Previous reports have shown that patients with POAG or exfoliation glaucoma have thinner cpRNFLs, deeper ALDs, and thinner LTs [9,10,11]. Therefore, these findings were consistent with the concept that the lamina cribrosa is the primary site for glaucomatous damage because a thinner lamina cribrosa has fewer protective effects for RGC axons. However, in this study, despite the cpRNFL thickness change, there was no significant difference in the ALD or LT between the non-NVG group and the NVG group. One possible reason is that NVG secondary to PDR rapidly and highly increases the IOP compared with the slow progression associated with POAG or exfoliation glaucoma and that the rapid and high increase can damage the RGCs over the short term but might not have enough time to cause lamina cribrosa deformation. Another possible reason is that the RGCs in NVG eyes are more vulnerable to an IOP insult because of retinal ischemia or photocoagulation. The cpRNFL in diabetic patients is thinner . This factor may contribute to the axonal damage of RGCs prior to lamina cribrosa deformation.
This study has several limitations. This was a cross-sectional, single hospital-based study with a small number of participants. We did not investigate the duration of the diabetes mellitus. It was possible that the cpRNFL may have become thinner due to systemic diabetic neuropathy after longer exposure to diabetes. As OCT depends on light waves, the contrast of the signals from deeper tissue was lower, even after using EDI. Therefore, the deeper border of the lamina cribrosa was highly subjective. For further analysis, a prospective study with a larger number of participants and machinery for conducting deeper tissue analysis will be necessary.
In conclusion, we found that compared with cpRNFL changes, changes in the lamina cribrosa were small in the patients with NVG who had PDR. In patients with NVG, RGCs might have been more vulnerable due to retinal ischemia. This may contribute to the axonal damage of RGCs that precedes lamina cribrosa deformation.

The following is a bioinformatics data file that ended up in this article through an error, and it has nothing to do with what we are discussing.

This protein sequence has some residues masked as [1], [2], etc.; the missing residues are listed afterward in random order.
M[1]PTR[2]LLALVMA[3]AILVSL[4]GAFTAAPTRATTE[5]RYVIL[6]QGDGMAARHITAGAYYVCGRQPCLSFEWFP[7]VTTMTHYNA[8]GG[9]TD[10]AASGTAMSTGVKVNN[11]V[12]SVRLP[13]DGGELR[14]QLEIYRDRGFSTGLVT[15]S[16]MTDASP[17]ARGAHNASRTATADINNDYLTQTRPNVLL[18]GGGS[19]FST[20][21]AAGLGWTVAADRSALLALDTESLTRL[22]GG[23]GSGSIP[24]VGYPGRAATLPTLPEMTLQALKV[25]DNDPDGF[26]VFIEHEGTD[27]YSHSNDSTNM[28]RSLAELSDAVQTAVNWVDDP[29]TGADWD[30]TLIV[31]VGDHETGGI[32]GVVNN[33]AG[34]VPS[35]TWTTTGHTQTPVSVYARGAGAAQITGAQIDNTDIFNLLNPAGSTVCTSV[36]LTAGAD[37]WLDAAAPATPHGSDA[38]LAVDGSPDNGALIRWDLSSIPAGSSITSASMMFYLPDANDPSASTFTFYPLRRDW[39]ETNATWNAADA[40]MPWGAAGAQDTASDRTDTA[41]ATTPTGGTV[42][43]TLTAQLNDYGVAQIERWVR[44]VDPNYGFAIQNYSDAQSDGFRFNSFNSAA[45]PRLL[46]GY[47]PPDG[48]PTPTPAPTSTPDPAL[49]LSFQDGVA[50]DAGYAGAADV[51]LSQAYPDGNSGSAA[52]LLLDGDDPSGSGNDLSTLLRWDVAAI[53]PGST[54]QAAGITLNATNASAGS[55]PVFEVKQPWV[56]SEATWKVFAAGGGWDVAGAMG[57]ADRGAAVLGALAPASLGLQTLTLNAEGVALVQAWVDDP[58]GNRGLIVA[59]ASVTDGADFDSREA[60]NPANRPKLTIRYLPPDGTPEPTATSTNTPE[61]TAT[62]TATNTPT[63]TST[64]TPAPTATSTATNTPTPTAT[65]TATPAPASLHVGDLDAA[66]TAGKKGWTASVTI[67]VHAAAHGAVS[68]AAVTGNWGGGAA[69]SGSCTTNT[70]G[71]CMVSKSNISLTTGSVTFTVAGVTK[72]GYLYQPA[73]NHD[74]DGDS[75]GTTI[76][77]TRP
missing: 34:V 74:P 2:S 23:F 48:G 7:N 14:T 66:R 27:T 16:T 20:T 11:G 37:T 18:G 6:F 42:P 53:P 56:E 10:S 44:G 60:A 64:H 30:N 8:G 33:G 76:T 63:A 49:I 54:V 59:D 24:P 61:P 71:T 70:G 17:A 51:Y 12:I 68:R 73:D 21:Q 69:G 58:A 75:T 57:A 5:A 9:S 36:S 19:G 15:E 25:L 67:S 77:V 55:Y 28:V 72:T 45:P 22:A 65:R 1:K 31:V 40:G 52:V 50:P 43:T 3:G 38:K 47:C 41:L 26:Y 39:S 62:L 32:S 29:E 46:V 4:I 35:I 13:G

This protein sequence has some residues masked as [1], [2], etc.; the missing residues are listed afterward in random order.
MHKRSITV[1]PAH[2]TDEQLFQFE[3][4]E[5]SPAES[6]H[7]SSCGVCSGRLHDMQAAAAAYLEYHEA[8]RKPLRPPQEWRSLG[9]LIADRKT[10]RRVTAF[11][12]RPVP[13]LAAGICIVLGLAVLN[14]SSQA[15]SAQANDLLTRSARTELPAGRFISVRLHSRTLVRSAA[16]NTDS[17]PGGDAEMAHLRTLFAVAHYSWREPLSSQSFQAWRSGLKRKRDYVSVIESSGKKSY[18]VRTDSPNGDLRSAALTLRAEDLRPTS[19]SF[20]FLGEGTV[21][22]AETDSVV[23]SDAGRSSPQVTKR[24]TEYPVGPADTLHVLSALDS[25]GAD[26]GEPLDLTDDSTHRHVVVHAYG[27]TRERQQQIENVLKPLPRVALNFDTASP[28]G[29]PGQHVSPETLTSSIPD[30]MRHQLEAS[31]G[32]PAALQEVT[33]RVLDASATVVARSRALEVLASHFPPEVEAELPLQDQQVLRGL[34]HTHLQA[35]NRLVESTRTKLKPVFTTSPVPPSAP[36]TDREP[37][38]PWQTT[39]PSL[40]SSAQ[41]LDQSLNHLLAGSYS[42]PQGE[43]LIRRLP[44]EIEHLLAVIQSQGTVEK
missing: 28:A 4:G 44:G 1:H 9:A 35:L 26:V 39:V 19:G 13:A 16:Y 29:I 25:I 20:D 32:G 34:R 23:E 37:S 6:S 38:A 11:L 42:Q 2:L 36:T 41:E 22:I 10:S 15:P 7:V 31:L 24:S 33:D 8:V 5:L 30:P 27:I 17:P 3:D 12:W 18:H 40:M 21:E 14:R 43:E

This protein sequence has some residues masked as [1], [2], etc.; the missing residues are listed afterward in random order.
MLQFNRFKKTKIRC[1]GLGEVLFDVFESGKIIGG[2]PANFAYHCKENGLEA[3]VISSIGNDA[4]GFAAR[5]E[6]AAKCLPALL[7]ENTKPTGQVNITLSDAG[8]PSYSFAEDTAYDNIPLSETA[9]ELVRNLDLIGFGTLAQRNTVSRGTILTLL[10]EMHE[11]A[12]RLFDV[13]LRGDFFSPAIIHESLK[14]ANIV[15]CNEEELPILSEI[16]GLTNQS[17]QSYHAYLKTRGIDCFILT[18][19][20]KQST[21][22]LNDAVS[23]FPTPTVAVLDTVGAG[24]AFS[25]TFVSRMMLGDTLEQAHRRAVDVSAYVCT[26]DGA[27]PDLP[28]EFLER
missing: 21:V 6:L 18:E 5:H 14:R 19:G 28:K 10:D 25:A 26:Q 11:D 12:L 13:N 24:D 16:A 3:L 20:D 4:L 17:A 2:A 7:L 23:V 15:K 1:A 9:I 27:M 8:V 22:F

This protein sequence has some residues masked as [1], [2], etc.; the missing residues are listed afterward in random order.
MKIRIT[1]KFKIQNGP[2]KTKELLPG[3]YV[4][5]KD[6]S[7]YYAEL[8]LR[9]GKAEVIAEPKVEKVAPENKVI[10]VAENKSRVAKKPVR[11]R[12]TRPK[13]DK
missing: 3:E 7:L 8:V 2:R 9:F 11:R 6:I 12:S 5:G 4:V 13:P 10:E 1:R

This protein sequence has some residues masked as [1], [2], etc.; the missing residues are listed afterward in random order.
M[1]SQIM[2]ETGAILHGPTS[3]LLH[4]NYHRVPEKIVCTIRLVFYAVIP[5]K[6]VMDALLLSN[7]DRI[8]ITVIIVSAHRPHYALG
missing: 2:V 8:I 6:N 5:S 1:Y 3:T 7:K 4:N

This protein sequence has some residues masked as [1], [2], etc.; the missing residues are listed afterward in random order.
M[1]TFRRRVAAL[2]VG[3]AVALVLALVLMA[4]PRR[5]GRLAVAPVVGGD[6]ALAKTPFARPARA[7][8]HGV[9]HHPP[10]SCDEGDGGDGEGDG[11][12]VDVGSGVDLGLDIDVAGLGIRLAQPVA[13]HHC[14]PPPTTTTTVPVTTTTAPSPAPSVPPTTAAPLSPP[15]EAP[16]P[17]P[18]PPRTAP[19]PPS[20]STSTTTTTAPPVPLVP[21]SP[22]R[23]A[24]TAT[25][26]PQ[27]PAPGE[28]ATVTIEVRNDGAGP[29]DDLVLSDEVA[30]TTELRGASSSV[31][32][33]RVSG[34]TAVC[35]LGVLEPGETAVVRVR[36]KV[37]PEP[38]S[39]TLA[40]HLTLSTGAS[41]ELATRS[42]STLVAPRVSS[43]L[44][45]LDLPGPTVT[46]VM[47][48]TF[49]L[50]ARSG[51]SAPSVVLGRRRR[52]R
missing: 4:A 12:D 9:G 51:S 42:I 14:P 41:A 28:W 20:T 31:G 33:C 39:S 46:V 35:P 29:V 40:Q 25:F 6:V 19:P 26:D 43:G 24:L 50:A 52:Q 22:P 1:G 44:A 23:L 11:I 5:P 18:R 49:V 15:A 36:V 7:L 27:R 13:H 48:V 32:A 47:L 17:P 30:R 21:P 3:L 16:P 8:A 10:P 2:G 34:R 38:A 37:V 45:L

Anterior Lamina cribrosa depth
Circumpapillary retinal nerve fiber layer
Enhanced depth imaging
Optical coherence tomography
Proliferative diabetic retionapthy
Primary open angle glaucoma
Retinal ganglion cell
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The authors would like to thank Enago (www.enago.jp) for the English language review.
This study was funded by the Ministry of Education, Culture, Sports, Science, and Technology, Tokyo, Japan (grant number 16H05486).
Availability of data and materials
The dataset supporting the conclusions of this article is included within the article and its Additional file (Additional file 1: Datasets).
YT and MI designed study. SY, YT, YT, and MI collected data. SY performed statistical analysis. All authors discussed to interpret data. SY and MI drafted the manuscript. All authors read and approved the final version of the manuscript.
The authors declare that they have no competing interest.
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Ethics approval and consent to participate
All study procedures were approved by the Institutional Review Board of University of Fukui, Japan. Study participants provided informed consent orally before participation.
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Datasets. These data were collected and analyzed for this paper. (XLSX 11 kb)
Patients’ comorbidities in both groups. (DOCX 23 kb)
The comparison of the circumpapillary retinal nerve fiber layer (cpRNFL) thickness, anterior lamina cribrosa depth (ALD), and laminar thickness (LT) by the duration of uncontrolled intraocular pressures in proliferative diabetic retinopathy patients with neovascular glaucoma (NVG). The patients in the NVG group were subdivided into the two sub-groups by the duration of uncontrolled high IOPs, less than a year (shorter group) and more than a year (longer group). The thickness of the cpRNFL was 79.4 ± 4.6 μm in the shorter group and 65.6 ± 6.7 μm in the longer group. The ALD was 413.2 ± 22.0 μm in the shorter group and 377.9 ± 33.3 μm in the longer group. The LT was 155.6 ± 5.5 μm in the shorter group and 160.2 ± 8.4 μm in the longer group. There was no significant difference in the cpRNFL thickness (P = 0.106), the ALD (P = 0.388) or the LT (P = 0.650). (JPEG 131 kb)
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Yokota, S., Takihara, Y., Takamura, Y. et al. Circumpapillary retinal nerve fiber layer thickness, anterior lamina cribrosa depth, and lamina cribrosa thickness in neovascular glaucoma secondary to proliferative diabetic retinopathy: a cross-sectional study. BMC Ophthalmol 17, 57 (2017). https://doi.org/10.1186/s12886-017-0456-9
- Lamina cribrosa
- Neovascular glaucoma
- Optical coherence tomography
- Proliferative diabetic retinopathy
- Retinal nerve fiber layer thickness